When the sauce is ready (about 20-25 minutes) start scooping some sauce out of the pan (leave the meat in there) and arrange the polenta in layers with the sauce and cheese. Today I used an Italian blend of cheeses with mozzarella, asiago, romano and parmessan, and some monterrey jack. When you are done layering the polenta slices top with more cheese and put in the oven for few minutes to create a gratin with cheese.

While you are waiting for the cheese to melt, heat some olive oil in a sauté pan, put the chopped garlic on the pan, stir with a wooden spoon and for two minutes let the oil absorb the flavor from the garlic, then drop the green beans on the pan and sauté them. Pay attention and make sure you are not burning the garlic.

When the cheese is fully melted take the polenta out of the oven and top with the rest of the sauce and the meat. And we are ready to serve !!

Bon appetit 

Monday, January 30, 2012

Lorena's Corn Muffins

I love eating corn, it is a big part of my culture and these delicious muffins are one of the favorite treats in my home.
My recipe has ham in the ingredients but you can omit the ham if you do not eat meat. 

Lorena's Corn Muffins


1        Cup of Cornmeal
1        Cup of All-purpose flour
2        tsp. Baking powder
1/4     tsp. Baking soda
1/2     tsp. Red pepper flakes
1/2     tsp. Salt (or to taste)
1 1/2  Cups of Buttermilk
1        Egg
4        tbs. Butter (melted)
1        Can(11oz) Mexicorn (Green Giant)
1/2     Onion (chopped)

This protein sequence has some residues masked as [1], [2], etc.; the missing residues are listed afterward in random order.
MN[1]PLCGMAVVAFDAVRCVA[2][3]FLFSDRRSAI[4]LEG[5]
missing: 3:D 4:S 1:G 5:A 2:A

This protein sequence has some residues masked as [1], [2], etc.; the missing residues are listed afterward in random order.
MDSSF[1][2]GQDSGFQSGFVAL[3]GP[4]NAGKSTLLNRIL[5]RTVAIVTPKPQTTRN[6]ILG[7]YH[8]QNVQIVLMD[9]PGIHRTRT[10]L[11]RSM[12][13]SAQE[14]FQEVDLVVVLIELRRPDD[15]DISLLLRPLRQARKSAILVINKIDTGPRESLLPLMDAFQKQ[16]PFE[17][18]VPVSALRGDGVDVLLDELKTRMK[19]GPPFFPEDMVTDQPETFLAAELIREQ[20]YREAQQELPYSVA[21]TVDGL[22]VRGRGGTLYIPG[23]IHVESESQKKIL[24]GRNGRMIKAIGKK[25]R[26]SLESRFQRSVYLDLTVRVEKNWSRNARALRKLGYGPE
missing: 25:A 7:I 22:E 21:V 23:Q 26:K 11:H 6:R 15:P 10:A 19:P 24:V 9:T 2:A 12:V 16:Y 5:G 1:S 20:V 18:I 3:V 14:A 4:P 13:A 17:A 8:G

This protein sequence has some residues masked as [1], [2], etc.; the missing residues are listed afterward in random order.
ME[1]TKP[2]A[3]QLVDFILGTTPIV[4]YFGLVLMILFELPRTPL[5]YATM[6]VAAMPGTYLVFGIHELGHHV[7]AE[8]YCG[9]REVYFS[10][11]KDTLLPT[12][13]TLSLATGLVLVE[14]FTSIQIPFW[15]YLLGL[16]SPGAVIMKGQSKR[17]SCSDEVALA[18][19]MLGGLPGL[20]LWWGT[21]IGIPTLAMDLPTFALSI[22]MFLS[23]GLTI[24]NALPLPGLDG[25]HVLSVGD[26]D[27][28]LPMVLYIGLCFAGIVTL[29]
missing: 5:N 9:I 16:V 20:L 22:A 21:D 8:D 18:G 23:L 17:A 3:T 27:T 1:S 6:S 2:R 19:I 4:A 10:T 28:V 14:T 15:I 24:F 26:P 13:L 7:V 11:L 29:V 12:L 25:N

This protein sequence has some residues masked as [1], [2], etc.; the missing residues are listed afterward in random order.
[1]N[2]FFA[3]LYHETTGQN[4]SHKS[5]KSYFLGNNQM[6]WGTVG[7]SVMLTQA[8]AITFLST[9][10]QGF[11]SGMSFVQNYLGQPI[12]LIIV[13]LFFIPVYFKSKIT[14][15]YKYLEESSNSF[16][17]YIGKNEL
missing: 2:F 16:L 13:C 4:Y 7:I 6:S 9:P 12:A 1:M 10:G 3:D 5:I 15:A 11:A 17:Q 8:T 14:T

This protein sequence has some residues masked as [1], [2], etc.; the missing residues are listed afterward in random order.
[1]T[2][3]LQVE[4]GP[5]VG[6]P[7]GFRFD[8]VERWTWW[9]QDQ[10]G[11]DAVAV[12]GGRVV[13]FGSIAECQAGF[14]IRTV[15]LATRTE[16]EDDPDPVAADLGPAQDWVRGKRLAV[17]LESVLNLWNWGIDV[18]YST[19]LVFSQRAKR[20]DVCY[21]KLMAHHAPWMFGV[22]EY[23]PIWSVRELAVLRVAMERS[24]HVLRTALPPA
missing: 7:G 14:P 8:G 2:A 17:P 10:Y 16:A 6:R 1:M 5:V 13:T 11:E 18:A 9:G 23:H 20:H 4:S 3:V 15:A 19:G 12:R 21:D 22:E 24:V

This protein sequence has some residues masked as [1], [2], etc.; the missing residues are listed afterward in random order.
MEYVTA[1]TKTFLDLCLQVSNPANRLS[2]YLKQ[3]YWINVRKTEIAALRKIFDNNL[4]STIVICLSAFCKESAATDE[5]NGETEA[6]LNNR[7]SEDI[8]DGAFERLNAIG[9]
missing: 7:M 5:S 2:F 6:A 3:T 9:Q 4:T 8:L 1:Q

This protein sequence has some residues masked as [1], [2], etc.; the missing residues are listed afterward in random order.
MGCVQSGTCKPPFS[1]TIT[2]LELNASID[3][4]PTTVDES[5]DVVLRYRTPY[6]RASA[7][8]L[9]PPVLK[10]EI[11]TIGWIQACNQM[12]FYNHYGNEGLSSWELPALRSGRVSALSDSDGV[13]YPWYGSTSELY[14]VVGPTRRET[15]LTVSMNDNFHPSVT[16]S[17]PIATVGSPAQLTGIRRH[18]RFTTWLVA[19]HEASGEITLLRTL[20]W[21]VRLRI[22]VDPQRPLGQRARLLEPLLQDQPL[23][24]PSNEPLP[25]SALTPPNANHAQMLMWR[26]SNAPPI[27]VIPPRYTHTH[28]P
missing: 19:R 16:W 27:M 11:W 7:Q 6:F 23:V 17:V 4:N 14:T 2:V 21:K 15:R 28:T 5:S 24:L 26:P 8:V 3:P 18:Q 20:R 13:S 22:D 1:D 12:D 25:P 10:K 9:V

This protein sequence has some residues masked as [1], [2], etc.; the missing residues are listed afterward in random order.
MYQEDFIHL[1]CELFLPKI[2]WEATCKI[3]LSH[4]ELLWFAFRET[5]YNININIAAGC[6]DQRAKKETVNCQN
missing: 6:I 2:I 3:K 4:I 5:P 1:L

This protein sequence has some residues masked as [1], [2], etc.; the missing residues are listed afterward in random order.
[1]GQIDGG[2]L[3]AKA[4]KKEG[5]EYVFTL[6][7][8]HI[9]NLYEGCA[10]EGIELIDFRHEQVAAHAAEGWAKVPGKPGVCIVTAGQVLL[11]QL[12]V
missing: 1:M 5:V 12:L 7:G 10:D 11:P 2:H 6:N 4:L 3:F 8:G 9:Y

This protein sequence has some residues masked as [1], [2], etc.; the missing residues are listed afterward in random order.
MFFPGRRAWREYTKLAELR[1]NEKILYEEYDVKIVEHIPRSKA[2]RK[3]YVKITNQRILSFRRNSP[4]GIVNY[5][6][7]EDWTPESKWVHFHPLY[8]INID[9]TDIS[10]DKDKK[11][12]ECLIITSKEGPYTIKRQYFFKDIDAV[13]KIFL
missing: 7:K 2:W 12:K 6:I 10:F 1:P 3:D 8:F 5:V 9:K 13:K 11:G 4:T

5        Slices of Ham (chopped)
1 1/2  Cup of Mozzarella Cheese (shredded) 

Mixed all the ingredients with a wooded spoon and put your oven at 400F. Greased the muffin molds and add the mixture into each of the muffin molds.
Bake for 20 minutes or until the muffins have a golden color.
Let the muffins in the muffins pan for almost 5 minutes before you take them out.

Enjoy !!!

Lorena Angulo

Wednesday, January 25, 2012

Chicken Tostadas (My Style)

Hola my friends !!! Here I am again sharing a very easy and delicious recipe I always make to my kids. They love to eat them and they are YUMMY !

                                       CHICKEN TOSTADAS

Shredded Chicken
Refried beans
Mixed veggies (cooked)
Salsa (optional)
Cream (Mexican or Sour) 

1- Spread some beans in the tostada
2- Add some shredded chicken
3- Mixed cooked veggies
4- Cream and Salsa

To make the salsa it is also very simple, I just boiled tomatoes( I mixed some red and tomatillos this time) and serranos (as many as you want.)